Wednesday, 10 July 2013

A Blog Post From Another Universe

Cerebus #6 (December 1978)
Art by Dave Sim
(from The Tea-Room Of Despair blog, 2012)
When Dave Sim's epic Cerebus series finished with #350 in October 2003 - three years ahead of schedule after an astonishing late burst of productivity - the Canadian artist revealed one of the great secrets about his series: The utterly human character Cerebus initially started life as a furry animal.

Cerebus has become one of the great iconic characters of modern comics, with his furious visage one of the most recognisable faces in the medium. In the initial issues of Sim’s mega-epic, the character looked exactly like Barry Smith-Windsor's Conan, before later taking on more of an idiosyncratic look. (Sim went on record in 1982, stating that he based Cerebus on Peter Tork from The Monkees, but he was very, very high at the time.)

But in a career-spanning interview with Gary Groth's Newsarama in 2005, Sim revealed this his initial intention was to have a very different lead character.

"At first I thought I had to make something a bit wacky to make it stand out," Sim told Groth, "and I was going to make Cerebus an anteater or antelope or something stupid like that. But then I realised I’d spend the rest of my career being asked 'Why an anteater?', and that would probably have driven me crazy."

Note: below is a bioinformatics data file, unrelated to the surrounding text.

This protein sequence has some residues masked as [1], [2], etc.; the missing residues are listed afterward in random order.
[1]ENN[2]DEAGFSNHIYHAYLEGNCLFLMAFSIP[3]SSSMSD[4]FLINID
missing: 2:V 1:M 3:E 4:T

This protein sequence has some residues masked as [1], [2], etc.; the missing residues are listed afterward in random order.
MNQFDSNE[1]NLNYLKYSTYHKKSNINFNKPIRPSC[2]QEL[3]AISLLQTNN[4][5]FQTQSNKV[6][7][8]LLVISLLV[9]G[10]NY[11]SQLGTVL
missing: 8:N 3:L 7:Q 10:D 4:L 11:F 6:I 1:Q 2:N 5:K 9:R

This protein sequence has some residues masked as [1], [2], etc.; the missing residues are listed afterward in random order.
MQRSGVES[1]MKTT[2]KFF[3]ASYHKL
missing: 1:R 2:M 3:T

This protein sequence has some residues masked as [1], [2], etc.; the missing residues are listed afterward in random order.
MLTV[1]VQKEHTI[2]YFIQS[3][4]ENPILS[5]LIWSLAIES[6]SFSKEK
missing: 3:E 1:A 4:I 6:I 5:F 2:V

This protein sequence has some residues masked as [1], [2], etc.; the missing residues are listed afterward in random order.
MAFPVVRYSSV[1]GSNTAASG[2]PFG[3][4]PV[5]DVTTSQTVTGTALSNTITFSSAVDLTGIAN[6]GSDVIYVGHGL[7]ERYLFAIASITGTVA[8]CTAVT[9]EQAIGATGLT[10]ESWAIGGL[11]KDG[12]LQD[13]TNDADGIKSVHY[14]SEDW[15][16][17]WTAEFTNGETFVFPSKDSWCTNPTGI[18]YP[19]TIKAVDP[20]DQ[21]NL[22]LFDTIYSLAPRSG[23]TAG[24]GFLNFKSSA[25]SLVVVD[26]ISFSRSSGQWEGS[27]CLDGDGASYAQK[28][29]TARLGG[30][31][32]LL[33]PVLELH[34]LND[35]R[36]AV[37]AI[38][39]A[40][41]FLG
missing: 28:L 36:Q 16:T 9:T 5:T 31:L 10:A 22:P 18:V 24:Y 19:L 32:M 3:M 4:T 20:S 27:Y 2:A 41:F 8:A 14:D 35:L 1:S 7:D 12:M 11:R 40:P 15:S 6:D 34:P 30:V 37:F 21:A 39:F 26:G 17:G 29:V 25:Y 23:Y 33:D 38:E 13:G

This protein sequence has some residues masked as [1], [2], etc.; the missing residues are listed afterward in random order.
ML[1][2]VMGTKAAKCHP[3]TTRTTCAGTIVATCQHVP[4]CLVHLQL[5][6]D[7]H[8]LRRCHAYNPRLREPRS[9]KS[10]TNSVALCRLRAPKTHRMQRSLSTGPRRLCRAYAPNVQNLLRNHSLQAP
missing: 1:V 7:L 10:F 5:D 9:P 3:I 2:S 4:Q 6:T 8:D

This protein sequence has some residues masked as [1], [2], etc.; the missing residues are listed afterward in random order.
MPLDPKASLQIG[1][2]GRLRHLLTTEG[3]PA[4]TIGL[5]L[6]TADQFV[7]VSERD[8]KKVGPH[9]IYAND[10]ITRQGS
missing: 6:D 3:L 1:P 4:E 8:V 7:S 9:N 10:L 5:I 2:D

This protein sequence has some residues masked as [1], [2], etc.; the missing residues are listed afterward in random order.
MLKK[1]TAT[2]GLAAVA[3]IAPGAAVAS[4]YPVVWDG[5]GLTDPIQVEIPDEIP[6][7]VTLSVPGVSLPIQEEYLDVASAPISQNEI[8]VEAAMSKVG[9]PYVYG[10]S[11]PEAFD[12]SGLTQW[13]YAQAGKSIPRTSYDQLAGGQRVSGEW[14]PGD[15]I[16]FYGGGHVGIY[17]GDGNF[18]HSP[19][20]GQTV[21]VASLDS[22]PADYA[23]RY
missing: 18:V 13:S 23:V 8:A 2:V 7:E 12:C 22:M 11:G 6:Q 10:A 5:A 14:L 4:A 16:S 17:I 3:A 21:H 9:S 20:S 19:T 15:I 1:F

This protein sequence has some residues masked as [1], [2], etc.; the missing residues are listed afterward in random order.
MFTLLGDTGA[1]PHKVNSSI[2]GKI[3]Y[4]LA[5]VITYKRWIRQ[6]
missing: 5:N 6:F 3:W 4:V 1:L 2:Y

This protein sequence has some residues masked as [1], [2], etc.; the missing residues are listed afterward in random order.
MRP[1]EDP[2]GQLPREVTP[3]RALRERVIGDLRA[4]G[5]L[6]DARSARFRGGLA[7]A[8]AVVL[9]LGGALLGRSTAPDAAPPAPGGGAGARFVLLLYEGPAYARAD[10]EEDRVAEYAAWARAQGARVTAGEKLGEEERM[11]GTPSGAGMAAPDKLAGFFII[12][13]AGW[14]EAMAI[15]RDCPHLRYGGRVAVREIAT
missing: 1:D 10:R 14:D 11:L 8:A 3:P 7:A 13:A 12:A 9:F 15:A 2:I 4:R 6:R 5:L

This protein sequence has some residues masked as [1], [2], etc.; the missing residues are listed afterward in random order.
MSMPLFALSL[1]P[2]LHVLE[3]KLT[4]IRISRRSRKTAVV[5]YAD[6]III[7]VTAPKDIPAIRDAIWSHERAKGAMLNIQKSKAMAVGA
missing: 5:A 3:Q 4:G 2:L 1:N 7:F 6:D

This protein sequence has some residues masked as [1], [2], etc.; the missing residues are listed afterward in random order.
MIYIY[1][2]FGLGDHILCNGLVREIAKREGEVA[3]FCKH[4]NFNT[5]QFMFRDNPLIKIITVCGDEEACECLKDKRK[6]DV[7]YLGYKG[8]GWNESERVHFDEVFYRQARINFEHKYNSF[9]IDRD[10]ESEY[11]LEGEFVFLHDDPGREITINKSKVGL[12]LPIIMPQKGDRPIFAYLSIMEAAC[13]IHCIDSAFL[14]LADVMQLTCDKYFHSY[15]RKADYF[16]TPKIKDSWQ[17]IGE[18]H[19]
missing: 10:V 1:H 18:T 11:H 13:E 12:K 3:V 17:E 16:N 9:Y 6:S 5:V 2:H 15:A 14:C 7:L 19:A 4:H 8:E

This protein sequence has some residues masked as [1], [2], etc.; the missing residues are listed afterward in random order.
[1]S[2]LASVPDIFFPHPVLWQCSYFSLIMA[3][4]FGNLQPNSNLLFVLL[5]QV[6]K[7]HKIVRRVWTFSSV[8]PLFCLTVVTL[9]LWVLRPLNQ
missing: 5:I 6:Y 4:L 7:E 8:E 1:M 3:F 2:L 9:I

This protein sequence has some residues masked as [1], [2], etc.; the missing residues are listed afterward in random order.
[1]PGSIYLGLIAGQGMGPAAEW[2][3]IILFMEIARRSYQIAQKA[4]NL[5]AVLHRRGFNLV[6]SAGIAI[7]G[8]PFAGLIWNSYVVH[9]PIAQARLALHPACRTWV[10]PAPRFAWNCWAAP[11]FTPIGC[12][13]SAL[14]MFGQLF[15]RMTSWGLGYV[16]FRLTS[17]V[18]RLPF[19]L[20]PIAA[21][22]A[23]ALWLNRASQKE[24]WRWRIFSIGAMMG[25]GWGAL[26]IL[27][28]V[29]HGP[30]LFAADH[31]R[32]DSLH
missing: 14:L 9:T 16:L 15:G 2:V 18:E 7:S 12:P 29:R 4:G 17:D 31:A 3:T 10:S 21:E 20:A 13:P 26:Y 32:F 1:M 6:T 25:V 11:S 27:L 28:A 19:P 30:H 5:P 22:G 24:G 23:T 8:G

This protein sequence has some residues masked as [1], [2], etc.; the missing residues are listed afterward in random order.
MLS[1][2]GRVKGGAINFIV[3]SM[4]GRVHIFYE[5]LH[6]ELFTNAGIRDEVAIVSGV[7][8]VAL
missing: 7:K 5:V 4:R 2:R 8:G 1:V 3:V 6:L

It’s interesting to speculate what might have happened if Sim had stuck to his initial idea of Cerebus being a talking animal. It is unlikely the title would have lasted 350 issues, or that most of the last decade of the comic would be totally concerned with the 100-issue Battle For Iest. Sim might never have got to his final, transcendent 50-issue Peace For Iest storyline, which climaxed with the highly emotional #350, with Cerebus on his death bed, surrounded by an entire kingdom who would all gladly give their lives for him.

(On the positive side, it also might not have resulted in the appalling 1987 adaptation of Cerebus, starring Dolph Lungren as the barbarian hero, Brigette Neilsen as Jaka and Bob Hoskins as comedy sidekick Oscar Wilde, but some cinematic atrocities can't be erased that easily.) [Read the full article here...]

(Submitted by Rea Giner-Sorolla. Thanks!)

1 comment:

ChrisW said...


Christopher Woerner